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Living between despair and hope

By | November 6th 2010

By Alex Kiprotich

All was not well. She looked at her parents and all she could see was despair. She knew her life was hanging in the balance but there was a glimmer of hope.

After seeing her parents struggle with finances to cater for her medical expenses after she was diagnosed with kidney failure. However, it was the money needed for the transplant, Sh800,000 that proved a hard nut to crack.

And as she lay in the hospital bed, she realised her skin was slowly changing from chocolate complexion to grey. She panicked and hatched a plan to get help.

Daisy Jemutai undergoes dialysis at Kenyatta National Hospital. [PHOTOS: Vincent Mabatuk/STANDARD]

Her father Juma Zuberi, mother Betty Chepkemoi and brother Kibet. [PHOTOS: Vincent Mabatuk/STANDARD]

In her child’s mind and naivety, she knew one person who she believed had all the money and if only she could get an opportunity to meet him, her tribulations would be sorted out. That was the then President Moi.

Moi assisted

Daisy Jemutai convinced her aunt one Sunday that she wanted to attend a church service at Kabarak chapel where Moi attended church.

"We allowed her to accompany her aunt to Kabarak," says her father Juma Zuberi.

Jemutai says she sat at the edge of the seat near the passage way and when the service was over and Moi was leaving, she reached to him and told him of her medical condition.

"When he was just passing where I was seated, I called out ‘babu niko na shida’ (Grandfather, I have a problem)," she recalled.

The former president organised for her kidney transplant at Kenyatta National Hospital. That was in 1996 and all was well until last year.

After feeling an unusual pain Jemutai went to hospital for a routine check-up. Routine it was supposed to be but the doctor dropped a bombshell. The kidney her mother, Betty Chepkemoi, had given her had developed complications.

Jemutai is back to where she was 14 years ago after the donated organ completely failed last year. She now has to undergo a second transplant.

The 27-year old who now spends most of her time at KNH’s renal unit where she attends sessions for dialysis was on a scholarship in US but had to put hold her studies to come back home after she started becoming sick.

When I met Jemutai at KNH while waiting for her turn to undergo dialysis, she struggled with her words but managed a smile every now and then.

"It is hell-like especially when you know it is no longer your own pain but for others too," she says.

After the first transplant, she joined Moi Girls, Nairobi, and later Utalii College. Then, she had spent a year in hospital.

"After the transplant in 1996, I resumed normal life until two years ago when I started feeling sick while I was in US," she says.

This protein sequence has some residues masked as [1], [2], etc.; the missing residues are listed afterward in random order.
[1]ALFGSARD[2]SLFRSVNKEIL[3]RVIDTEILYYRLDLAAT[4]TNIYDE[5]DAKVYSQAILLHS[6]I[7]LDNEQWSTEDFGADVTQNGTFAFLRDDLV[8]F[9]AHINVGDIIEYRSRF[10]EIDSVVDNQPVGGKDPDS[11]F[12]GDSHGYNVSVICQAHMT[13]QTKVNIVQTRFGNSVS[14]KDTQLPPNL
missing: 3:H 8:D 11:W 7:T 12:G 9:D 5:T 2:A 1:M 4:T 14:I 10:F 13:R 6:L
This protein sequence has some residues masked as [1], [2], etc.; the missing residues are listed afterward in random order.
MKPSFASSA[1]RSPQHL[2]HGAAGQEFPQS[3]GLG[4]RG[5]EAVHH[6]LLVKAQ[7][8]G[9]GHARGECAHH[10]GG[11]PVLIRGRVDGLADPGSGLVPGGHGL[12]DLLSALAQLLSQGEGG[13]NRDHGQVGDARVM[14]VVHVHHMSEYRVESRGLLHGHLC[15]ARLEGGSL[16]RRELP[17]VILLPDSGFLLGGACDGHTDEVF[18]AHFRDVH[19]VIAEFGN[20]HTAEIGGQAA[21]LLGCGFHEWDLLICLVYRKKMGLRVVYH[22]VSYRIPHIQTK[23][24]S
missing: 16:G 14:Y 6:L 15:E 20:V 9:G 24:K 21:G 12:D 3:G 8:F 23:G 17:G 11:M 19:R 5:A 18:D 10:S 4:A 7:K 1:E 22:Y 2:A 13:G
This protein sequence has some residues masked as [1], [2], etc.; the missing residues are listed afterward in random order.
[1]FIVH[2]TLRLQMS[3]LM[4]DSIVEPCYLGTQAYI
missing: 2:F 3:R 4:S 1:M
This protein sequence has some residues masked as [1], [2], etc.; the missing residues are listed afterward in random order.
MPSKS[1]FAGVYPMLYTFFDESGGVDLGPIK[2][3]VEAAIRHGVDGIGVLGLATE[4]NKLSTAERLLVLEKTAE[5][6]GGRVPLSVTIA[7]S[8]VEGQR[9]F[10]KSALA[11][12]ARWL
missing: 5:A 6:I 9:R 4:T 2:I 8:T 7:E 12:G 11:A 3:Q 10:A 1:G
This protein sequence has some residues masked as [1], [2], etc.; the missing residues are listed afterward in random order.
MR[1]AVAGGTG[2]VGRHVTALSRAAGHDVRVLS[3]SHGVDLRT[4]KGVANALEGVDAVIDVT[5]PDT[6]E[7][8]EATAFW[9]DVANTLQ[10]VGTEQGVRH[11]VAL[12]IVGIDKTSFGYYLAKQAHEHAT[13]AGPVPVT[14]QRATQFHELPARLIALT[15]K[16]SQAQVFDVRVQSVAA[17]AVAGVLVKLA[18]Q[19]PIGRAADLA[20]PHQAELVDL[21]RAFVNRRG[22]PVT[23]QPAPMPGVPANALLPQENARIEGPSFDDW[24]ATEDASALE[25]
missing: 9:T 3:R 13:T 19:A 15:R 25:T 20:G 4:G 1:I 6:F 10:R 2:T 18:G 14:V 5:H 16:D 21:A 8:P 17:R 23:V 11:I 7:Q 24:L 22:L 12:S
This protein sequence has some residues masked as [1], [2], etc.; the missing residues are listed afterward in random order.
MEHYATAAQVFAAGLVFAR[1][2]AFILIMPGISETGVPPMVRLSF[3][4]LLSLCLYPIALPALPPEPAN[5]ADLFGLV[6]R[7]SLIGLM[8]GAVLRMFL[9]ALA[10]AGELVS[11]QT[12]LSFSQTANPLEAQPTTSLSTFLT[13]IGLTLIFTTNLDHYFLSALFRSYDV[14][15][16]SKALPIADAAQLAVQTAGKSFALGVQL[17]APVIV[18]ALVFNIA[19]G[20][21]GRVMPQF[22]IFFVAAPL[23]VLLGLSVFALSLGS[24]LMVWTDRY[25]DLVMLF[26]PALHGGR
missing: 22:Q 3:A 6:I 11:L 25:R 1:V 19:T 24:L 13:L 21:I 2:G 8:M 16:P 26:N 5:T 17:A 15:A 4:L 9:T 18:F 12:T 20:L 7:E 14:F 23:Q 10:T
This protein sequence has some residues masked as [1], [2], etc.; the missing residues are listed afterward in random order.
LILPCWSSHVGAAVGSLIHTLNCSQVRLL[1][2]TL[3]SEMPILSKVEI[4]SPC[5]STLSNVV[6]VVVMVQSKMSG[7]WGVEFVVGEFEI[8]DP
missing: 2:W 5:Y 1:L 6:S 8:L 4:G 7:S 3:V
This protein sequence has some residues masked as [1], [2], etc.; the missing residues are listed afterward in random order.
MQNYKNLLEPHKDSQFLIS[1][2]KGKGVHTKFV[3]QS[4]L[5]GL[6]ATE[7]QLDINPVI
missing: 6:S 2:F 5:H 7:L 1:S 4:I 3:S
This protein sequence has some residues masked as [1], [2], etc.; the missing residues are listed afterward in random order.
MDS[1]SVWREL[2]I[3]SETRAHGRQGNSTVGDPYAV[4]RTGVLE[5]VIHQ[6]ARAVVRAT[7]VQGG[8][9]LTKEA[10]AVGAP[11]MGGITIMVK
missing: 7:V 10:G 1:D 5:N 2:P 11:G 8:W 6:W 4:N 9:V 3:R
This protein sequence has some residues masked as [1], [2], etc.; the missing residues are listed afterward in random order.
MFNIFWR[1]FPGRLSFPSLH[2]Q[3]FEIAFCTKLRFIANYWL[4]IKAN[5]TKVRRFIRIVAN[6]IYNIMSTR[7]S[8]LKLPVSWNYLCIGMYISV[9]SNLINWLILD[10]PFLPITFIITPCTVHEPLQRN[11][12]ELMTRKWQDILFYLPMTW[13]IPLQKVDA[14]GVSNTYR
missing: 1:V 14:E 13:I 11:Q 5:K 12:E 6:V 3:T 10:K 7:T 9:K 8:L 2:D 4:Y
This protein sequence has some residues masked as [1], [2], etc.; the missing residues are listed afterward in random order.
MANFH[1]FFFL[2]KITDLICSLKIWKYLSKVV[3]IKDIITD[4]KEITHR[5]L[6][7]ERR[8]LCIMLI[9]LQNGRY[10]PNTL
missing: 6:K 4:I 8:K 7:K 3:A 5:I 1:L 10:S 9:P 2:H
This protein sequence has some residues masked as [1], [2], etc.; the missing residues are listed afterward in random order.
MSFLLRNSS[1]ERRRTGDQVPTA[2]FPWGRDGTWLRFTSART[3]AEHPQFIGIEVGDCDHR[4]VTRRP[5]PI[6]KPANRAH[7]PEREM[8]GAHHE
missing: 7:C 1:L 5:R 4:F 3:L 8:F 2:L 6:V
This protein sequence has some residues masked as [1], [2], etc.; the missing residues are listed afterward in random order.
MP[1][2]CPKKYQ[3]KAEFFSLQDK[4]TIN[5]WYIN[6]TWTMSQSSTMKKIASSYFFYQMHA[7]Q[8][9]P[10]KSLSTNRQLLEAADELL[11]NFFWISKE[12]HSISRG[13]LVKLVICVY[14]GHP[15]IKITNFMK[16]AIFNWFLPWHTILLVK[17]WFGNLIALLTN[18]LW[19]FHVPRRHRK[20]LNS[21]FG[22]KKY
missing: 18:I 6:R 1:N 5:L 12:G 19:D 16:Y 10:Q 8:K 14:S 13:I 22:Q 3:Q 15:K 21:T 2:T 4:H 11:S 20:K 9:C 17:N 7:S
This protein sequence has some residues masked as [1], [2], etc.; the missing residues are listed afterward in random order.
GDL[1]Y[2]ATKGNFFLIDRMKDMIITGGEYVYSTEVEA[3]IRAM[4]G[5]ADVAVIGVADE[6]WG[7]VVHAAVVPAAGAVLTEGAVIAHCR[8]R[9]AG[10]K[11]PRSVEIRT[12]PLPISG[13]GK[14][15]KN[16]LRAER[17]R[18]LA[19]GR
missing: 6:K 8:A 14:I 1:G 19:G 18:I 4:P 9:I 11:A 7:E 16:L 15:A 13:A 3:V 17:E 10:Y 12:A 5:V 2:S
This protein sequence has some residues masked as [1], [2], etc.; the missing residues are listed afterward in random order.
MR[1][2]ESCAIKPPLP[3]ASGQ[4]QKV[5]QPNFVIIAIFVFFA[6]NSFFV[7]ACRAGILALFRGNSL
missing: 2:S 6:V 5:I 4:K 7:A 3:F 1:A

She says she did not think her kidney had failed and for long she persevered the pain she was going through till she could not withstand it anymore.

"I knew it would be difficult for my parents and siblings if my kidney had failed again," she said, staring at her father.

"She called me one evening to tell me she was really sick and wanted to come back home," said her mother at their home in Mogotio.

Looking for donor

She added: "The way she talked, I knew she was in real pain and when she told me she did not want the family to incur more expenses in transporting her body, I nearly collapsed."

Zuberi says immediately Jemutai arrived from US, they took her for medical check up and the news of a kidney failure again drove the family, which has now been sucked dry by the costly procedure to keep her daughter alive, into an abyss.

He says immediately they looked for a second donor to save his daughter’s life.

"It took us almost four months going from one relative to another looking for a right donor," he says.

Zuberi, a retired civil servant, says each week, the family is expected to pay Sh10,000 for two dialysis sessions.

Chepkemoi says the family has been affected financially, psychologically and mentally. "There is nothing we think of these days but how Jemutai will be tomorrow," she says. "It is a painful situation. The girl is sick and we do not have money to save her life."

Jemutai says she is hopeful she will be out of the situation one day. "I know my friends and fellow youth are busy building their lives while I am here in hospital but I am hopeful that someone will come to my aid and I will pursue my dreams."

Her parents urge the Government to start a fund for kidney patients.

"Kidney problem is terrible. It needs money for the patient to survive. I wish the Government would consider setting aside funds to assist those affected," says Zuberi.

Brother Defers academics

Given this gloomy picture, one might expect misery and despair to pervade the family but in the midst of her medical condition, the closeness they share and the hope for a better tomorrow shines through.

Her brother Kibet was pursuing higher education at Strathmore University but deferred his studies to co-ordinate fundraisings for her sister. "I had to defer my studies because of my sister. It was a choice between her living and my studies in which case her life takes priority," he says.

Chepkemoi says her daughter’s disease has taught her how not to take life for granted. "At times I just cry thinking of my daughter but I am optimistic God will find a solution to our problems," she says.

Zuberi is now appealing for well-wishers to help raise funds for her daughter’s transplant.


About Dialysis

Dialysis is a procedure that substitutes the normal duties of the kidneys, which involve regulating water balance and getting rid of excess toxins and by-products of metabolism.

Jemutai’s family have identified a viable and willing donor but Sh1.5 million is needed for the surgical procedure.

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